In Fahrenheit 451, how is the individual controlled and marginalized by society?

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While Bradbury doesn't go into the details, it seems clear this society is controlled by a small ruling cartel that has decided what is best for everyone. A guiding principle of this society is that too much thinking leads to unhappiness. As Beatty, who mouths the orthodox ruling class opinions...

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While Bradbury doesn't go into the details, it seems clear this society is controlled by a small ruling cartel that has decided what is best for everyone. A guiding principle of this society is that too much thinking leads to unhappiness. As Beatty, who mouths the orthodox ruling class opinions in the novel states:

Don't give them any slippery stuff like philosophy or sociology to tie things up with. That way lies melancholy. Any man who can take a TV wall apart and put it back together again, and most men can nowadays, is happier than any man who tries to slide-rule, measure, and equate the universe, which just won't be measured or equated without making man feel bestial and lonely. I know, I've tried it; to hell with it. So bring on your clubs and parties, your acrobats and magicians, your dare-devils, jet cars, motorcycle helicopters, your sex and heroin, more of everything to do with automatic reflex . . .

Control comes from discouraging any critical thought or genuine mental exercise. People are all supposed to act like everyone else and enjoy the activities that society dictates are enjoyable. People like Clarisse, who prefer conversations, observing nature, and taking walks rather than watching the TV walls, are considered social deviants. Social non-conformity, rather than being seen as healthy, is stomped out as far as possible. Reading, of course, is illegal.

While mindless amusements are supposed to keep people happy, we see that, in fact, such a life leads to misery. Mildred tries to kill herself, and Montag wakes up from a stupor of dull unhappiness when he meets Clarisse and realizes how vacant his life has become.

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Individuals are controlled and marginalized in Montag's dystopian society by violent, hostile institutions like the fireman agency, and individual expression is censored by oppressive regulations like the law that makes literature illegal to own or produce. Intellectual thoughts are censored in Montag's dystopian society, and the pursuit of knowledge is considered an illegal activity. Captain Beatty explains to Montag that literature and other intellectual and academic pursuits are banned in order to create a stable, uniform society.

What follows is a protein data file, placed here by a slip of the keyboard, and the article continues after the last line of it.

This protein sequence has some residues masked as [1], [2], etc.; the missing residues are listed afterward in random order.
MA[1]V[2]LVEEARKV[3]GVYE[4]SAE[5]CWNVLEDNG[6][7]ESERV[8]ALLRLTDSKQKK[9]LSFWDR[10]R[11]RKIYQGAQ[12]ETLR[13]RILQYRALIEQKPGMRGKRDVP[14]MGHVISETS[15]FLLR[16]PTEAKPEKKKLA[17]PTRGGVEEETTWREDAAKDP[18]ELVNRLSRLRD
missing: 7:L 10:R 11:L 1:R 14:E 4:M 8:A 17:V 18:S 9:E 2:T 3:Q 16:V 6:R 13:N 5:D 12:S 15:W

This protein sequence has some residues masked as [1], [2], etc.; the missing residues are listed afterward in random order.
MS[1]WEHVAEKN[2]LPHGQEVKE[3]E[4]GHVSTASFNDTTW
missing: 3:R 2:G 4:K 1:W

In addition to the oppressive laws restricting free speech and the pursuit of knowledge, the public's perspective, emotions, and thoughts are controlled by the media, which relies on the massive parlor walls to provide constant, mindless entertainment. Citizens are essentially forced to remain indoors and watch their interactive television screens or participate in violent sports instead of enjoying nature or engaging in insightful, constructive activities. Spending leisure time in the park or simply having a meaningful conversation with a person are also considered illicit activities. Clarisse even mentions to Montag that her uncle was arrested for being a pedestrian. Individuality is discouraged, and the people who do not conform to society are unjustly labeled or arrested. Overall, individuals are prohibited to own books, engage in intellectual pursuits, or behave in a way that does not conform to society's low standards.

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Individualism is all-but erased by society in Fahrenheit 451. Everyone has the same television programming, and they all watch it at the same times each day. Everyone has the same opinions on life, because they received their opinions from the government-authorized television sources. When Beatty explains the history of book-banning to Montag, he uses this metaphor:

"If you don't want a man unhappy politically, don't give him two sides to a question to worry him; give him one. Better yet, give him none. Let him forget there is such a thing as war."
(Bradbury, Fahrenheit 451, Google Books)

By removing the concept of personal choice from society, the individual becomes simply a part of a larger whole. Books are symbols for individualism, because each book acts as a unique creation of the person who wrote it; by eliminating books, the government can control both the spread of information and the use of ideas by the populace. The last thing they want is people thinking for themselves and realizing how trivial their lives truly are.

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